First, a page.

Ernesto Oroza is an artist, designer, and author based in South Florida. A graduate of Havana’s Superior Institute of Design and later a professor in both Havana and Paris, his practice is geared toward highlighting and critically understanding human-object interactions and the role that collective engagements with material culture have in the making of community. He has authored several books on popular creativity as expressed in tool objects and the urban environment—what he theorizes as “technological disobedience” and the “architecture of necessity,” respectively. Oroza’s creative practice is grounded in community research, and he develops research methods as well as channels of dissemination that follow the vernacular practices and economic logics of his subject-objects. Oroza has been awarded fellowships from the Guggenheim Foundation and the HARPO Foundation, and received the Pernod Ricard Fellowship from the Villa Vassilieff, among others. His recent exhibitions and presentations include Museo Popular Concreto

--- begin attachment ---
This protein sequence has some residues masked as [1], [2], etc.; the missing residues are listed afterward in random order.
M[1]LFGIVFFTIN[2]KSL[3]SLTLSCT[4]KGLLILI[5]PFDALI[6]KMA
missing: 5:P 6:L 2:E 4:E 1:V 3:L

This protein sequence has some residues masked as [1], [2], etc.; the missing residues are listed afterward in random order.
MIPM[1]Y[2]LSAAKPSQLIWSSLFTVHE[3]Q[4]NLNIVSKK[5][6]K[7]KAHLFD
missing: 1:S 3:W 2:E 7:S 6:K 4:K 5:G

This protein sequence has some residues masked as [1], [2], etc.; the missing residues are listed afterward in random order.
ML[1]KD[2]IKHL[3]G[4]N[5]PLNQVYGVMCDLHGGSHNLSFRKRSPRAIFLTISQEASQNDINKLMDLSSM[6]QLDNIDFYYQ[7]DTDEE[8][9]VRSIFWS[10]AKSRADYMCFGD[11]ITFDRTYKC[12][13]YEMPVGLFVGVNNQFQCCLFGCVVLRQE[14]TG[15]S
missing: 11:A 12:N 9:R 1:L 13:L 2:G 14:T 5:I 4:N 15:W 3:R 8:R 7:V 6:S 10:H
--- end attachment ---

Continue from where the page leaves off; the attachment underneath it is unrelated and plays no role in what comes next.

at Fredric Snitzer Gallery (Miami), The Transparent Object
at Mmuseumm (New York City), Signos 36
at #00Bienal de La Habana (Cuba) and Efficiency (after Papanek)
at the American Museum of the Cuban Diaspora (Miami).